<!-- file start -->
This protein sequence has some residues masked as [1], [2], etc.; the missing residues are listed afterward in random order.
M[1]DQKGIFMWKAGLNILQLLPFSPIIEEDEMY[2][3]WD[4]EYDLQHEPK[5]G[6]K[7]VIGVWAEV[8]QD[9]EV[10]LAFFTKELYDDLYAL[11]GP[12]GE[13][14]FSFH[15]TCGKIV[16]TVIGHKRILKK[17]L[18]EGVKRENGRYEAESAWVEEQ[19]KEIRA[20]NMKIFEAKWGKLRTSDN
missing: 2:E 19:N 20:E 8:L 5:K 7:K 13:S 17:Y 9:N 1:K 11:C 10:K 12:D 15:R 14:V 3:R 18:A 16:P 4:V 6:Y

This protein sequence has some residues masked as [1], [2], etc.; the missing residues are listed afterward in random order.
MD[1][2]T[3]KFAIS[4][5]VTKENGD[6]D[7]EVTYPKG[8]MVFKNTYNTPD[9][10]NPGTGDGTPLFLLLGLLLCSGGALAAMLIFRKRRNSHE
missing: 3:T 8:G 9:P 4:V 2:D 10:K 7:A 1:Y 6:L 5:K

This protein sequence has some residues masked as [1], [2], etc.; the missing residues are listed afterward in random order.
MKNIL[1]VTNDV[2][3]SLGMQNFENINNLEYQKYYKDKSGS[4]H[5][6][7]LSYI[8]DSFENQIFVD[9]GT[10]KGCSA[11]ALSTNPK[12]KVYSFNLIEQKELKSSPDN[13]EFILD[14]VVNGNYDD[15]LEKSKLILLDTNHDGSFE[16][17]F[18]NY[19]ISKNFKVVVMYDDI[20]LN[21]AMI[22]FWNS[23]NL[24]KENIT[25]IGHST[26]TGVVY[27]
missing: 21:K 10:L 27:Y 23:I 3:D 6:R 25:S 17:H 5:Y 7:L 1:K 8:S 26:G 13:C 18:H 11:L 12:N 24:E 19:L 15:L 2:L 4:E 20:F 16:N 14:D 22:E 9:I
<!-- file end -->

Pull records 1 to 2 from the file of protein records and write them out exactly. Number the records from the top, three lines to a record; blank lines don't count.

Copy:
This protein sequence has some residues masked as [1], [2], etc.; the missing residues are listed afterward in random order.
M[1]DQKGIFMWKAGLNILQLLPFSPIIEEDEMY[2][3]WD[4]EYDLQHEPK[5]G[6]K[7]VIGVWAEV[8]QD[9]EV[10]LAFFTKELYDDLYAL[11]GP[12]GE[13][14]FSFH[15]TCGKIV[16]TVIGHKRILKK[17]L[18]EGVKRENGRYEAESAWVEEQ[19]KEIRA[20]NMKIFEAKWGKLRTSDN
missing: 2:E 19:N 20:E 8:L 5:K 7:K 13:S 17:Y 9:N 1:K 11:C 10:K 12:D 15:R 14:V 3:R 18:A 16:P 4:V 6:Y

This protein sequence has some residues masked as [1], [2], etc.; the missing residues are listed afterward in random order.
MD[1][2]T[3]KFAIS[4][5]VTKENGD[6]D[7]EVTYPKG[8]MVFKNTYNTPD[9][10]NPGTGDGTPLFLLLGLLLCSGGALAAMLIFRKRRNSHE
missing: 3:T 8:G 9:P 4:V 2:D 10:K 7:A 1:Y 6:L 5:K